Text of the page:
This was the Chalet on Thursday morning, not much short of idyllic, blue skies, birds singing…what more could you want. On Friday morning, the Chalet was much the same, albeit slightly overcast. Meanwhile, on the other side of the Mountain, it was:
This got me thinking about micros…cosms, ecosystems, stuff…it’s about 70km from home to Waiouru. In that distance it’s not unusual to experience three, maybe even four, distinct microclimates ranging from blue skies through rain and sleet to a foot of snow on the ground – I almost drove Little Red on Friday, without the hard top – which, as it turned out, would have been interesting with the broken zip on the back window of the soft top…
Once upon a time, we knew when it was Winter, Spring, Summer and Autumn – it was all quite logical and simple – you couldn’t set your watch by the season but not far off it – nowadays…who knows? How many of us had to repopulate our vege gardens these year after a false spring disappeared in a flurry of hail and snow not so long ago? What sort of mitigating mechanisms do we develop to get around this growing uncertainty? My point in this is that we should be getting used to complexity and uncertainty whether it’s the weather, ACC levies, mortgage rates, etc, etc; if we go back far enough (and it probably won’t be that long a trip) in talking with our parents and grandparents, we’ll probably find that this is nothing new – complexity and uncertainty and more likely constants than new phenomena. Could it be that until we got back into actual warfighting (“You’re not in peace support anymore, Dr Ropata!!”again on a large scale, the decades of the Cold War since Vietnam ahd lulled us all into a nice safe Fulda Gap sense of complacency?
If that is the case, surely the draft Capstone Concept for the US Army needs to be leading far further forward than where we are today? I’m still so disappointed in the draft – if I had the time, I would give it a crack myself – if 20-25 pages is the aim, if 2016-2028 is the game, and Interbella is the tool, then where might we be in 2028? What then will be causing us to lose sleep
The Small Wars Council is linked into my Facebook page and this article from the New York Times this morning’s post really got me going – this opinion and the subsequent comment are setting the scene for a withdrawal from Afghanistan. While I have my own concerns regarding the benefits of any troop surge (the situation is totally different from that addressed by the surge into Iraq) and the lack of detailed campaign strategy, I don’t believe that apathy is a good enough reason to just bail:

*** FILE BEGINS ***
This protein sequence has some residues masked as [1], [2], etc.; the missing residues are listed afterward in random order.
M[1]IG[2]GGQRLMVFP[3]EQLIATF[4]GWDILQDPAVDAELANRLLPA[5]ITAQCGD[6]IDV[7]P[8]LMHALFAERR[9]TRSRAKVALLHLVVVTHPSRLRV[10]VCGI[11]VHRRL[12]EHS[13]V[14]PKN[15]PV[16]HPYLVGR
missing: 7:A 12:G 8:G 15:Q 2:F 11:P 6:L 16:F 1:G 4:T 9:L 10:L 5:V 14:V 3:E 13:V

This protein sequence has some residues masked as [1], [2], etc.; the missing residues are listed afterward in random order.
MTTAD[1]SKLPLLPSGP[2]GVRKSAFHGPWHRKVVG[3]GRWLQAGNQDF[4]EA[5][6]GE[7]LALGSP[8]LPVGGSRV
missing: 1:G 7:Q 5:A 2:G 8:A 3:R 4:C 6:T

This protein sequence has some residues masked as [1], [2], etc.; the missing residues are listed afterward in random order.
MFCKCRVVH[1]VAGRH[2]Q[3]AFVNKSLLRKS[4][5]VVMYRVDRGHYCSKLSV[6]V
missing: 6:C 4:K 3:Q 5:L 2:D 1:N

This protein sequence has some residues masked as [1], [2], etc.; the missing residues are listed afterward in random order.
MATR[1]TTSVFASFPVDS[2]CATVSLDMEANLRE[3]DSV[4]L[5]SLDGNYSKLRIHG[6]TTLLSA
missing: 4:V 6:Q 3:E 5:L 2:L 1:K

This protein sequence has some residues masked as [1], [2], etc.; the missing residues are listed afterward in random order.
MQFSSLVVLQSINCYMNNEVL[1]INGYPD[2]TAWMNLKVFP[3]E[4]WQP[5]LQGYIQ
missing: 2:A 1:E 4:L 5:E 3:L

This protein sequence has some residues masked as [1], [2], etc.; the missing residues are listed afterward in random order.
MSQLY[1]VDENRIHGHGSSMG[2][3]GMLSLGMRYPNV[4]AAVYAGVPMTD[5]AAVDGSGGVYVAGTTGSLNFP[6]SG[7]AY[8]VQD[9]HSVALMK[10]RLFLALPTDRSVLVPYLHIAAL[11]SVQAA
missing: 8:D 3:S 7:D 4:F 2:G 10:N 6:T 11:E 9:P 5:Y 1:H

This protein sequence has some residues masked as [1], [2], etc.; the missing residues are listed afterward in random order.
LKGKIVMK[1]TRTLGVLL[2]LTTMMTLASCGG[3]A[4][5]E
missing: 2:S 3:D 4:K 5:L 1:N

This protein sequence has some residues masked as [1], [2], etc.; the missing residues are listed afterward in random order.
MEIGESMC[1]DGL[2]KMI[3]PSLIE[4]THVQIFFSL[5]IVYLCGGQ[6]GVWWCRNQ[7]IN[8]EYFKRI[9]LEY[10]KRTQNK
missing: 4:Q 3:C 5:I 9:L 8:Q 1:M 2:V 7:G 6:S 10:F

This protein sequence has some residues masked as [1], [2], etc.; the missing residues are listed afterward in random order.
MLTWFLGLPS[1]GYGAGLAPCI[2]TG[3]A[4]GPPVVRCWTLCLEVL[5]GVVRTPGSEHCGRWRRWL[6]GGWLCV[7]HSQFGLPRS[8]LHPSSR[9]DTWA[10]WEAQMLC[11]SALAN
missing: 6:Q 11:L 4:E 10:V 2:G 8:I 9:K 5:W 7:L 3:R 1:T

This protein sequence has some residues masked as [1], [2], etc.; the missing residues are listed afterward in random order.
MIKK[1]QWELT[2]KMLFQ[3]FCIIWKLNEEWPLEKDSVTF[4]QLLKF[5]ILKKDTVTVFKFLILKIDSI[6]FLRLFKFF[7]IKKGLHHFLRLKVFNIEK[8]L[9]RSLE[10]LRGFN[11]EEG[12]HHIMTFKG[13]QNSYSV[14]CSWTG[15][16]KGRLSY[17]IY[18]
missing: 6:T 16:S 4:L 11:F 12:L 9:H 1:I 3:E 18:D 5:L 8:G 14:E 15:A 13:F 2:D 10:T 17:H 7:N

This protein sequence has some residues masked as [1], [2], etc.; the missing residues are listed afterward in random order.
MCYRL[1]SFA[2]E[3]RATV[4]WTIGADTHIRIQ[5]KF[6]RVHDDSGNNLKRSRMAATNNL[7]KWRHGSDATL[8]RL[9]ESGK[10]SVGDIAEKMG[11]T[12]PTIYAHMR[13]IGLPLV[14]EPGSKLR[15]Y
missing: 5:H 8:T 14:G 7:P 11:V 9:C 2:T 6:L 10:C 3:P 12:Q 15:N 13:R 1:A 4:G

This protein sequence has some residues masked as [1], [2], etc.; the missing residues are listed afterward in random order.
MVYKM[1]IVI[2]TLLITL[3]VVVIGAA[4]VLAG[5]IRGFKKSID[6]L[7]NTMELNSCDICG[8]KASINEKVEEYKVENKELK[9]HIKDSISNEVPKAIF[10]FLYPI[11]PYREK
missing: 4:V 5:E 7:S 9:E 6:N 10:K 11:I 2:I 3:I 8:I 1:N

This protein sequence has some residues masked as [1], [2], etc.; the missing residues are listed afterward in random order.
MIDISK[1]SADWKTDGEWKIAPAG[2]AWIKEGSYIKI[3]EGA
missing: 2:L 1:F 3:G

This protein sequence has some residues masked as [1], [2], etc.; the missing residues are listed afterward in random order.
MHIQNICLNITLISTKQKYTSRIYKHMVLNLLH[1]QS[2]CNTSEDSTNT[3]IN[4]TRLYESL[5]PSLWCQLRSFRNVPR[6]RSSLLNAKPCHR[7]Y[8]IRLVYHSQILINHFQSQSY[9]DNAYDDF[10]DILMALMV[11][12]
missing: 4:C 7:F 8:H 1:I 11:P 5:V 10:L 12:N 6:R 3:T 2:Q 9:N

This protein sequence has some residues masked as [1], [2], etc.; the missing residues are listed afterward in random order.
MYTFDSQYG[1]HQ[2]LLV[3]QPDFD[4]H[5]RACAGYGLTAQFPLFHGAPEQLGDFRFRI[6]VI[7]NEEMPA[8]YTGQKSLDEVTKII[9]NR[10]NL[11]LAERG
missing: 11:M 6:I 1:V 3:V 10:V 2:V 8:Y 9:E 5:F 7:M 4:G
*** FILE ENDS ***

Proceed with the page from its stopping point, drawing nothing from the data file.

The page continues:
“Yep…let’s leave it all up to President Obama to decide – and then lambast him when he makes what we will consider to be the wrong decision. He is probably right to be questioning the war in Afghanistan. It has been going on for 8 years – longer than the Vietnam War (from Tonkin to withdrawal in ’73) and there is not too much that appears as visible progress. There are no clear strategic objectives i.e. why are we there? to counter AG; to introduce democracy to any nation that neither wants not cares about it; because we’ve been there so long we can’t just pull out? All those analysts, consultants and interested parties from the Don’t Care Party need to get out of the game. The one thing that WILL lose this war is apathy – if soldiers like Jim Gant (Tribal Engagement Teams) and Josh Wineera (Interbella) can get off their bums and develop and present alternatives to the current big guns and hitech strategy, why can’t others, especially among these analysts and consultants – any fool can snipe from afar; it takes some guts to get into the fight. The NYT article closes: “Gen. Stanley McChrystal has said that counterinsurgency is ‘an argument to win the support of the people.’ But it’s not an argument won through sophisticated analysis. It’s an argument won through the display of raw determination.” That is correct but the people whose support is most necessary first are those of the US and the other contributing nations.”
Ultimately, if ‘the people’ of Afghanistan are not interested in buying into this war and/or democracy – and there’s not much to suggest that they are – then we are not going to achieve much in tactical-level combat with the Taliban. Maybe we would be better off leaving the ‘government’ of Afghanistan to muddle through on its own and to direct our support to anti-Taliban (or should our focus really be on anti-AQ) elements in Afghanistan, probably at the tribal level…?
Subscribers will have noticed the lack over updates over the past two days. Partly this is due to actually having to do some work but also because I got handed a review copy of the UK’s new Joint Combat Operations Virtual Environment (JCOVE – a bit of an odd name although I have known some Joint coves in my time!)
I’ve still only scratched the surface of it but was impressed right from the outset at the standard of presentation and development of the package, especially in comparison with the ADF version I got to review a few months ago (which lost me in the first ten minutes with a clumsy interface and lack of situational awareness. JCOVE (it is only the Lite version) is very slick with a comprehensive range of training, single player and multi-player missions plus a decent mission editor. It replicates just about every bit of equipment that the UK might currently bring to a land battle and the only significant omissions so far are any maritime platforms (ships for the uninitiated!) although the promo videos included on the DVD imply a maritime capability, as does the presence of the Lynx HMA.8 above…
I’m very keen to see VBS2 (the underlying game engine) go fully joint as that will add a richness and depth to training that we only dreamed of back in the late 90s when we first started to experiment with off the shelf games to support training…possibly more to follow in a few days when I drill into it in more depth…